In San Antonio, the point guard spot is more fluid. Tony Parker has a career-threatening injury suffered in the playoffs, and Patty Mills is a free agent. While there are rumors about them chasing Chris Paul, to do that would require a gutting of the roster (moving Pau Gasol and Parker for no money back, plus letting guys such as Mills and Dewayne Dedmon go for nothing) and there would be no money left for a guy like Rose. However, that scenario is unlikely, and if the Spurs bring Mills back Rose could make a good backup.

The question is money. Rose can still get buckets, he averaged 18 a game last season plus 4.4 assists, and he may be due a salary into the eight-figure range. But will a team pay that? And for how many years? San Antonio, if it keeps Gasol and Mills, would basically have the mid-level exception at a little more than $8 million a season. Minnesota may not offer much more. The teams willing to offer more money and a larger role to Rose are likely not ones on a deep playoff track (or maybe making the playoffs at all).

The market for Rose will be interesting, and maybe not as robust as he imagines. It will come down to what his priorities truly are.

Rumor: “Rumblings” Chris Paul has interest in San Antonio Spurs

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We were robbed of the chance to see exactly how the San Antonio Spurs match up with the Golden State Warriors in a seven-game series, and you can direct your blame at Zaza Pachulia. But even if Kawhi Leonard were healthy, San Antonio could use another distributor and shot creator on the perimeter, someone to replace what Tony Parker used to bring them.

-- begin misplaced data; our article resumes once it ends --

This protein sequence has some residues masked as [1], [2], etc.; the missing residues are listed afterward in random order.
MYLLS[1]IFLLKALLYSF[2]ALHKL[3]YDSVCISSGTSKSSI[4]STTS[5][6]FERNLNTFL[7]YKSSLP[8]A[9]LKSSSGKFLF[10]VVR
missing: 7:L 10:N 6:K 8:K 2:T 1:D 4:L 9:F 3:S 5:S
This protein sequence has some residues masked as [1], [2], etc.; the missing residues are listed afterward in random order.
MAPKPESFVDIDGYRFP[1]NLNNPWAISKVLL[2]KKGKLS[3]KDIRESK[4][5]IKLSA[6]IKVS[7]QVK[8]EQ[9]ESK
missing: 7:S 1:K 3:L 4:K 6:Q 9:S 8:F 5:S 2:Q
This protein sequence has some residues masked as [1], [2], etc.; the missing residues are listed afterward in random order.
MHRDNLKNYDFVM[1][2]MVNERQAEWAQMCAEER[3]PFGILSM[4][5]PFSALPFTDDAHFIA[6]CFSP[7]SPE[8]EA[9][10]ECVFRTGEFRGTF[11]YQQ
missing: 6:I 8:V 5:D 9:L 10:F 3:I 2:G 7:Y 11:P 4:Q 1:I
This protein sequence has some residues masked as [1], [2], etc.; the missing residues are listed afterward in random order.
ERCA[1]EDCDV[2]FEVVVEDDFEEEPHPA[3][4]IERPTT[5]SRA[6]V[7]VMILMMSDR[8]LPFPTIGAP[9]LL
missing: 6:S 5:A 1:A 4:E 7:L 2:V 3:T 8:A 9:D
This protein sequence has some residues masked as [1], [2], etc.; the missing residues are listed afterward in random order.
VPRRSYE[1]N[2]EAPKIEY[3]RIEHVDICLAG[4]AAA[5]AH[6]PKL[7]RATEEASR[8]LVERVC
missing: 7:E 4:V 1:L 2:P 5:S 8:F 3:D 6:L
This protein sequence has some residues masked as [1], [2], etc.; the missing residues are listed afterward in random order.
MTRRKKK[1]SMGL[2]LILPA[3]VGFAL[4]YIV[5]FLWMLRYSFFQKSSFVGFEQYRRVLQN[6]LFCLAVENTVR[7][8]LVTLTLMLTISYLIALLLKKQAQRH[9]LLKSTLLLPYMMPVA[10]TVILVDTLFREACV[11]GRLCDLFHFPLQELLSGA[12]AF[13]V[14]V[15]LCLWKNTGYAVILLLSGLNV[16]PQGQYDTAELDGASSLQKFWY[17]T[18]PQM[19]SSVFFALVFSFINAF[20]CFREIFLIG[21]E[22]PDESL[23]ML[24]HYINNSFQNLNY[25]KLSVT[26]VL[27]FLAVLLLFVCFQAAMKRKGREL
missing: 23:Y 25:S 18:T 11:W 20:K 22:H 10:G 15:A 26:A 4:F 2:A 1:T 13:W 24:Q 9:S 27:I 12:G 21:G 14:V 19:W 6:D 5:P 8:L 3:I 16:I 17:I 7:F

How about Chris Paul?

That rumor has been circulating for a while, that the Clippers’ free agent guard wants to win and sees a path to a ring through Gregg Popovich in San Antonio. ESPN’s well-connected Zach Lowe confirmed that during a recent Lowe Post Podcast.

“There’s been a lot of rumblings about Chris Paul, and I think that’s real,” Lowe says. “I think there’s mutual interest there. I don’t know how real it is given the Clippers can offer a gigantic amount of money and are also a really good team; and the Spurs, like I said, have no sort of cap flexibility to get there. I’m very curious about what they do this summer and who’s on the team next year.”

It’s easy to see the logic of a path to winning there, and it’s easy to understand why the Spurs would want to go this route. CP3 is the best floor general in the game, he can shoot the three, and he’s still a strong defender at the position. Go to the Spurs and he makes bigs like LaMarcus Aldridge and Pau Gasol look better, he gets rest for his aging body, and he gets to chase a ring.

Don’t bet on it happening, however, and the reason is money.

Paul was head of the players’ union during the negotiation of the new Collective Bargaining Agreement that kicks in July 1 and a new provision in that CBA is that the over 36 rule — limiting max contracts for guys who turned 36 during the deal — will become the over 38 rule. Why? Because it gives Chris Paul one more five-year max contract from the Clippers. Are you going to go through all the hassle of changing the CBA then walk away from that money?

The only way San Antonio could get near max cap space would be to shed the salaries of Pau Gasol — $16 million next season, and he has said he’s opting in — and Tony Parker, plus just let Patty Mills walk as well as guys likeDewayne Dedmon. The Spurs may be willing to do this, but to trade Gasol and bring no salary back is going to require serious sweeteners in the deal (picks or young players). And it would be very un-Spurs to coldly let Tony Parker go for a cap-space move — Popovich is not Bill Belichick.

In reality, the Spurs would need to get CP3 to take less, and I’m not sold he will do that. Paul will take the meeting, he will talk to a number of teams this summer, but in the end expect him to take the payday and re-sign with the Clippers (maybe giving himself an opt-out after three or four years in case he then wants to ring chase elsewhere).